One of the couples on board are an elderly man and his status seeking wife. They are played by Isobel Elsom and Gilbert Emory and their fate never fails to move me. She is a shallow, vain woman who all her life has cared for nothing but wealth and possessions and has made her gentle husband's life a living hell with her infidelities and her social climbing. He is happy to find out that he has been given a choice. He can either stay with his wife or he can go on to his eternity meeting up with his old chums, friends he'd missed over the years. He will spend eternity puttering about with his old friends, maybe playing a game or two of golf. He chooses his friends to the chagrin of his wife who expected him to stay by her side as he'd done so meekly in life.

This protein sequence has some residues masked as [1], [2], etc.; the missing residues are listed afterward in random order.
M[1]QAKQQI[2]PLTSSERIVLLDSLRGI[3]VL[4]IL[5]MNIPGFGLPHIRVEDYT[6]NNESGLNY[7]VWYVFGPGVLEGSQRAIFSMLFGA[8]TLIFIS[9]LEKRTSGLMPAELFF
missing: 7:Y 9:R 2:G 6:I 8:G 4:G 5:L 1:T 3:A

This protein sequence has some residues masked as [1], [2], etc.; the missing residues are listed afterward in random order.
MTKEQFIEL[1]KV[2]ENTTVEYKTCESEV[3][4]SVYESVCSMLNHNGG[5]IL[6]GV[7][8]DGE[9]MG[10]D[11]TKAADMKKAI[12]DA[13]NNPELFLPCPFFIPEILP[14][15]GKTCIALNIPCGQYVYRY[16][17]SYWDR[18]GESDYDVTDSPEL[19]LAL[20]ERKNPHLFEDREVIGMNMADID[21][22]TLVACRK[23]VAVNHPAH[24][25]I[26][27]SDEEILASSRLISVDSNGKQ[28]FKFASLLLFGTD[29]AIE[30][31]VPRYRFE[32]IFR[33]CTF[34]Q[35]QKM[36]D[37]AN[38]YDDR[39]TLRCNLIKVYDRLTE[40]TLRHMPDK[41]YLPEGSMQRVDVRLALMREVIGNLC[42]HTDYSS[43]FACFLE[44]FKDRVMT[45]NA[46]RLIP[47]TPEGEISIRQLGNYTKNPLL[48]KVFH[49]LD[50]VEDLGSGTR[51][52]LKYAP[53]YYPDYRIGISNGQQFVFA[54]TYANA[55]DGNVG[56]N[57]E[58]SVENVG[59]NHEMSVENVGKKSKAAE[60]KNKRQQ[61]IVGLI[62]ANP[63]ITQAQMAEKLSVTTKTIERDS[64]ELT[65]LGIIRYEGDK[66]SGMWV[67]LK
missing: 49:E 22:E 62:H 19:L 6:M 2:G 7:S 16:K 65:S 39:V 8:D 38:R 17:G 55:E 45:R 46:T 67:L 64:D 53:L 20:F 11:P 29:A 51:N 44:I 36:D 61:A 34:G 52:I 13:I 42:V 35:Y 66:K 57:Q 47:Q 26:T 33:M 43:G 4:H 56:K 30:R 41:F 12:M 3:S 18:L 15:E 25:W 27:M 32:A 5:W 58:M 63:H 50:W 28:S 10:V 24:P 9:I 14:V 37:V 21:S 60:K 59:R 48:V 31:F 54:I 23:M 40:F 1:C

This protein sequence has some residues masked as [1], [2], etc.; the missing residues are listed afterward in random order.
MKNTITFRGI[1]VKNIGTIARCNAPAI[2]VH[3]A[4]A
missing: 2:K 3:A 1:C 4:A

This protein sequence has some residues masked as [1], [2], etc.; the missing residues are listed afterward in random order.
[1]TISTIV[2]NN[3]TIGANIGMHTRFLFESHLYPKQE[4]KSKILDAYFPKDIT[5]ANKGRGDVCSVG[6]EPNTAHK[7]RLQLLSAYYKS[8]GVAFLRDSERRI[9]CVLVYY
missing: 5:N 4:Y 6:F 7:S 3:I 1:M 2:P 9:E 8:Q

Her fate is the one that moves me most in the film. She is condemned to spend eternity in a gorgeous home, filled with wonderful possessions and every convenience. But she will be there alone, never seeing another soul, unable to show off her lifestyle and wealth to anyone ever again It is a hideous fate for a woman of this sort. As she takes in the verdict, she turns to Greenstreet and says, "You swine." Then she walks off to meet her destiny. A woman doomed by her own inability to find her own humanity. I always think of her as being 'marooned' on a desert island without being able to look forward to death. She is played to perfection by Elsom. This is my favorite scene in the film.

The others all receive their individual fates in turn. Including one loathesome man played by the ever cringingly loathsome George Coulouris. He is a wealthy black market financier who we are led to understand is going straight to his own hell. He cannot buy his way out of this one - though he tries to bribe the Reverend.